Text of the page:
The Powys Tax Rebellion, as it has become known, began when independent traders decided they weren’t prepared to pay huge amounts of tax while the likes of Google and Starbucks avoided paying billions. They formed a consortium with its own tax plan – and want to encourage others to do the same.
This is where the scheme turns out to be doubly clever.
You see, for the past few years the Cameron government has been using coercive strategies to ‘nudge’ people into behaviour they would not otherwise display – pushing benefit claimants into carrying out all sorts of silly exercises for no very good reason is a prime example.
With this scheme, participants in the Powys Tax Rebellion are forcing the government to play its own game – ‘nudging’ David Cameron and George Osborne towards tax reforms that might – just might – make the system fairer for everybody.
They wouldn’t do it on their own; they wouldn’t do it under persuasion. Now they are being forced to face the possible loss of billions from small businesses who have had enough.
And it’s about time.
Vox Political is hoping to be able to signpost interested parties towards details of the scheme and information on how they can use it in the very near future. For now, here’s how The Independent reported on the rebellion:
When independent traders in a small Welsh town discovered the loopholes used by multinational giants to avoid paying UK tax, they didn’t just get mad.
Now local businesses in Crickhowell are turning the tables on the likes of Google and Starbucks by employing the same accountancy practices used by the world’s biggest companies, to move their entire town “offshore”.
Advised by experts and followed by a BBC crew, family-run shops in the Brecon Beacons town have submitted their own DIY tax plan to HMRC, copying the offshore arrangements used by global brands which pay little or no corporation tax.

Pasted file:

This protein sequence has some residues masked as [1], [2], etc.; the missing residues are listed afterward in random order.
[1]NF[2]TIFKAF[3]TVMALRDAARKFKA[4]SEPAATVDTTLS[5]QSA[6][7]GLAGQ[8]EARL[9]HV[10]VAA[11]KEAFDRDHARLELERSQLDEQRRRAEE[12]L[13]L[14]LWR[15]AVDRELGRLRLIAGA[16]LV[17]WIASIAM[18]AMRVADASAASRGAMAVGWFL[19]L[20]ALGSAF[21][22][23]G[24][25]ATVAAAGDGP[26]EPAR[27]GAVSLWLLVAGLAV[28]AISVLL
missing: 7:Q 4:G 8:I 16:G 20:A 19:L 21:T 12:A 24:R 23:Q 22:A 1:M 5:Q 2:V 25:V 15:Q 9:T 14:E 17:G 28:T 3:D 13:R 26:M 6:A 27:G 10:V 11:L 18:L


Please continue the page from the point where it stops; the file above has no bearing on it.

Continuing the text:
The Powys tax rebellion, led by traders including the town’s salmon smokery, local coffee shop, book shop, optician and bakery, could spread nationwide.
Crickhowell residents want to share their tax avoidance plan with other towns, in a bid to force the Treasury into legislation to crack down on loopholes which allowed the likes of Amazon to pay just £11.9m of tax last year on £5.3bn of UK internet sales.
UPDATE November 11, 2015: Jo Carthew, of Black Mountains Smokery, one of the businesses involved in the Powys Tax Rebellion, said: “”As one of many family businesses based in the small town of Crickhowell, who rely heavily on visitors and tourism, we need to protect our independent high street from big brands.
“We believe in paying tax but firmly believe that big companies should pay their fair share too. The concept we have come up with will hopefully demonstrate that, in principle, small businesses working in coalition could become more tax efficient by mimicking strategies used by multinationals.
“We intend this to serve as a ‘threat’ to government rather than a ‘promise’ – an incentive to encourage them to close loopholes in the tax laws.”
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